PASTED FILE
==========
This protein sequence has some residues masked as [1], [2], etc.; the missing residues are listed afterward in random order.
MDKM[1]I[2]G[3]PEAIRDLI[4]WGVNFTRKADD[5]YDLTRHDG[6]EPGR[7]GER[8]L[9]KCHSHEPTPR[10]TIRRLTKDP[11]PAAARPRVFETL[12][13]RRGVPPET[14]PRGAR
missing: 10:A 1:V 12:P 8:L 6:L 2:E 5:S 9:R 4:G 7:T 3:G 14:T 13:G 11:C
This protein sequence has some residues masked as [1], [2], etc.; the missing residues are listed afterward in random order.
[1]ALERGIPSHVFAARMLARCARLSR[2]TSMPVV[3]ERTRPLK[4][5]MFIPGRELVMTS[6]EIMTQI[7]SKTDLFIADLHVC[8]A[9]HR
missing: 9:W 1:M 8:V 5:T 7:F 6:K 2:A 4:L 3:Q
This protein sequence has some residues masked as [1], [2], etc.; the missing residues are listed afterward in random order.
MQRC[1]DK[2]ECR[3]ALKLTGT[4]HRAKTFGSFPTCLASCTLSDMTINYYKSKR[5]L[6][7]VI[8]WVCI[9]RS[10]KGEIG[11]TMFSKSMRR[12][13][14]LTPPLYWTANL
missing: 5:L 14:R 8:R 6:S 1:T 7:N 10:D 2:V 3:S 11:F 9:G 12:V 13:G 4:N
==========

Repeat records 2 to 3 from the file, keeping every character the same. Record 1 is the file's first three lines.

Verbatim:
This protein sequence has some residues masked as [1], [2], etc.; the missing residues are listed afterward in random order.
[1]ALERGIPSHVFAARMLARCARLSR[2]TSMPVV[3]ERTRPLK[4][5]MFIPGRELVMTS[6]EIMTQI[7]SKTDLFIADLHVC[8]A[9]HR
missing: 9:W 1:M 8:V 5:T 7:F 6:K 2:A 4:L 3:Q
This protein sequence has some residues masked as [1], [2], etc.; the missing residues are listed afterward in random order.
MQRC[1]DK[2]ECR[3]ALKLTGT[4]HRAKTFGSFPTCLASCTLSDMTINYYKSKR[5]L[6][7]VI[8]WVCI[9]RS[10]KGEIG[11]TMFSKSMRR[12][13][14]LTPPLYWTANL
missing: 5:L 14:R 8:R 6:S 1:T 7:N 10:D 2:V 3:S 11:F 9:G 12:V 13:G 4:N